George Lucas Educational Foundation
Project-Based Learning (PBL)

Rigor and (Civil) Rights: Helping Mississippi Students See Beyond the Delta

The Freedom Project uses the hard-fought history of racial equality to inspire power and perseverance.

May 21, 2008

Drive two and a half hours north of Jackson, Mississippi, past cotton, soy, and catfish farms, and you'll find a water tower announcing the tiny hamlet of Sunflower. Located deep in the heart of the Mississippi Delta -- one of the nation's most impoverished regions -- this town of about 600 is isolated and nearly empty of commerce.

But downtown, across from a trailer-sized, abandoned library, is a faded block of buildings that represent promise for the future of the town, if not the whole county. Parked in front of this former commercial strip is the first hint of this unlikely potential: a spotless white van with the logo "Sunflower County Freedom Project" emblazoned on its side.

A basic description of the Sunflower County Freedom Project is pretty straightforward: It resembles many acclaimed supplemental education programs across the country, combining best-practice instruction with extracurricular opportunities such as rigorous after-school academic enrichment, martial arts training, community service, and leadership development to students in grades 7-12.

But in the landscape of the Mississippi Delta, where transportation, field trip destinations, volunteers, guest speakers, and funding are in short supply, the Freedom Project is something very special. Using the county's unique history as a hotbed of civil rights activity in the 1960s as an inspiration and program model, the Freedom Project attempts what to some may seem impossible: to raise Sunflower County's estimated 52.4 percent graduation rate and ensure that each of its participants goes to college -- and succeeds there.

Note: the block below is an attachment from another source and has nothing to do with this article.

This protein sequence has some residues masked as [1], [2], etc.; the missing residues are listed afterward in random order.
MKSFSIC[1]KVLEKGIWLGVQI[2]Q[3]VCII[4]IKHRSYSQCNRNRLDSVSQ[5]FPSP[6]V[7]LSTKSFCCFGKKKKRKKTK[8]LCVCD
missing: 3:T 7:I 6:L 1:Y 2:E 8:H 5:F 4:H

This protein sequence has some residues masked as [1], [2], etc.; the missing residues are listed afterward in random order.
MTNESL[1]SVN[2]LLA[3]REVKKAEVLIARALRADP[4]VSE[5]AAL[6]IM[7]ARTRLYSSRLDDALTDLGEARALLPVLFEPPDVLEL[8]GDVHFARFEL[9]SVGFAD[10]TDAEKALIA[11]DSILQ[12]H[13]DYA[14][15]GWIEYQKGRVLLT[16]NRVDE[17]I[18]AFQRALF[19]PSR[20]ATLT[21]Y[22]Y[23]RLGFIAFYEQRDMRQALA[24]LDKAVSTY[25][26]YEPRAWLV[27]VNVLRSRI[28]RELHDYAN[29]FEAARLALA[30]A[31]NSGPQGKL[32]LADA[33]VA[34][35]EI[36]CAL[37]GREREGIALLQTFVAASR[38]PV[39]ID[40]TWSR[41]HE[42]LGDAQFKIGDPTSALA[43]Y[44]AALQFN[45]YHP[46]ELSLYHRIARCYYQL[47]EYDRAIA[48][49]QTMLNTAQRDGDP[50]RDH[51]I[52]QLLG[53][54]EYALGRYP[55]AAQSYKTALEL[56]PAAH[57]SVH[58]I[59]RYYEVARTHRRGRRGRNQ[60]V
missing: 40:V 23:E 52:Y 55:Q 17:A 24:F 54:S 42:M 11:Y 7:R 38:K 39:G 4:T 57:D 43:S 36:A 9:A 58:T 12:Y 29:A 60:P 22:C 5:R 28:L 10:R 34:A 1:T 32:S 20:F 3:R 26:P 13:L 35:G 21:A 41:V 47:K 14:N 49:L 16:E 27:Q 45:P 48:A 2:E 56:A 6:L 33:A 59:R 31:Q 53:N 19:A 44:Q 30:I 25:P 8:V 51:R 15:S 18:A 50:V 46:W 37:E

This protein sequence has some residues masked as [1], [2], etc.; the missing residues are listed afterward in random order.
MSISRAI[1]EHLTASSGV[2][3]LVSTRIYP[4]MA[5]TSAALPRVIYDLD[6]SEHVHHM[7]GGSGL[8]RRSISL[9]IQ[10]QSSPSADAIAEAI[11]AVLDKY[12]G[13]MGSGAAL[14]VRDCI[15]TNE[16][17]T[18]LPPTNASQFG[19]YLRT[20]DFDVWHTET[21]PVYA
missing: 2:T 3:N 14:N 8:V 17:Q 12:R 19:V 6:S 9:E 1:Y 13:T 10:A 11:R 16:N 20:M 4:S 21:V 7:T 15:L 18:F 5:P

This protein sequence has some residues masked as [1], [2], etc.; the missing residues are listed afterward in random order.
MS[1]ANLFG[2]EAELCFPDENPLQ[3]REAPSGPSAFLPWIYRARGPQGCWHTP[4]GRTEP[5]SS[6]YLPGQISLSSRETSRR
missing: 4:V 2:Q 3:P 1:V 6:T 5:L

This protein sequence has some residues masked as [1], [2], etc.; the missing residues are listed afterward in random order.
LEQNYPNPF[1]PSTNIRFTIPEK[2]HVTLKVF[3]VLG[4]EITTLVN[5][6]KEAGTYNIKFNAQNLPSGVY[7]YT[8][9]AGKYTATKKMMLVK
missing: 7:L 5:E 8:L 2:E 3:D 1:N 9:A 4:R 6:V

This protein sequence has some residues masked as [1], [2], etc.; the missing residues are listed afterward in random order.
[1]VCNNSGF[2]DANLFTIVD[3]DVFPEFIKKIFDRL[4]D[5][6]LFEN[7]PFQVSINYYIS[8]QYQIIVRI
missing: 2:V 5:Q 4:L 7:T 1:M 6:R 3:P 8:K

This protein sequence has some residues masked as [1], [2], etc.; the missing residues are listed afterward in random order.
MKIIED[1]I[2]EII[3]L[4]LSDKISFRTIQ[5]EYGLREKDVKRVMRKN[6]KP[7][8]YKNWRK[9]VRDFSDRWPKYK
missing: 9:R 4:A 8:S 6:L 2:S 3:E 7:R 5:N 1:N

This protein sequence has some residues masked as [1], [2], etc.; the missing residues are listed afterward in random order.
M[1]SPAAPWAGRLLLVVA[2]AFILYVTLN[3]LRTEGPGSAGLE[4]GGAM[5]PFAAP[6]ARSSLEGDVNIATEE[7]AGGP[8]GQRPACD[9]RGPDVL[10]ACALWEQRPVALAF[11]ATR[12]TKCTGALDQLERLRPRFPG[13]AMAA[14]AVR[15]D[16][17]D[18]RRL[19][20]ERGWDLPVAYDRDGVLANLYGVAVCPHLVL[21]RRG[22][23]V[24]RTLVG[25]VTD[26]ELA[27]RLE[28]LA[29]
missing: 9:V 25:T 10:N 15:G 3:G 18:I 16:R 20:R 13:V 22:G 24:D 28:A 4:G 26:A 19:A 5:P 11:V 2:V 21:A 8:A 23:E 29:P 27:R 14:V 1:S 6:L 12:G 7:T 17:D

Credit: Katherine Emery
'We're rooted in the past but preparing people to meet the challenges of today and tomorrow.'

The Seed of Freedom

Stepping from the bleak street into the center that houses the Sunflower County Freedom Project is like landing in Technicolor Oz from black-and-white rural Kansas. The walls are painted intense primary colors, and at eight o'clock on a summer morning, dozens of children fill the space, sporting tucked-in sunny orange T-shirts. Executive Director Greg McCoy isn't there; he is on his daily rounds in the van, picking up Freedom Project students from around the county. Frankie Brown, a ninth grader with big brown eyes and a confident stance, steps into the void, shaking the hand of a visitor and conducting a prepared tour. He is well versed on the program's main elements and history.

The Freedom Project was founded by Chris Myers Asch and Shawn Raymond (among others), both Teach for America participants who came to Sunflower County in the mid-1990s. They taught elementary school and high school, respectively, and were disheartened to see smart, curious sixth graders turn cynical and disengaged by the time they reached ninth grade.

In the summer of 1998, Asch and Raymond held town meetings with parents and community members to discuss the possibility of starting a program founded on civil rights ideals that would inspire middle school students. Sunflower County locals, like former teacher Mildred Downey, helped recruit students and design the program; Downey's son Les, a farmer, gave the program its slogan: "Education is the seed of freedom."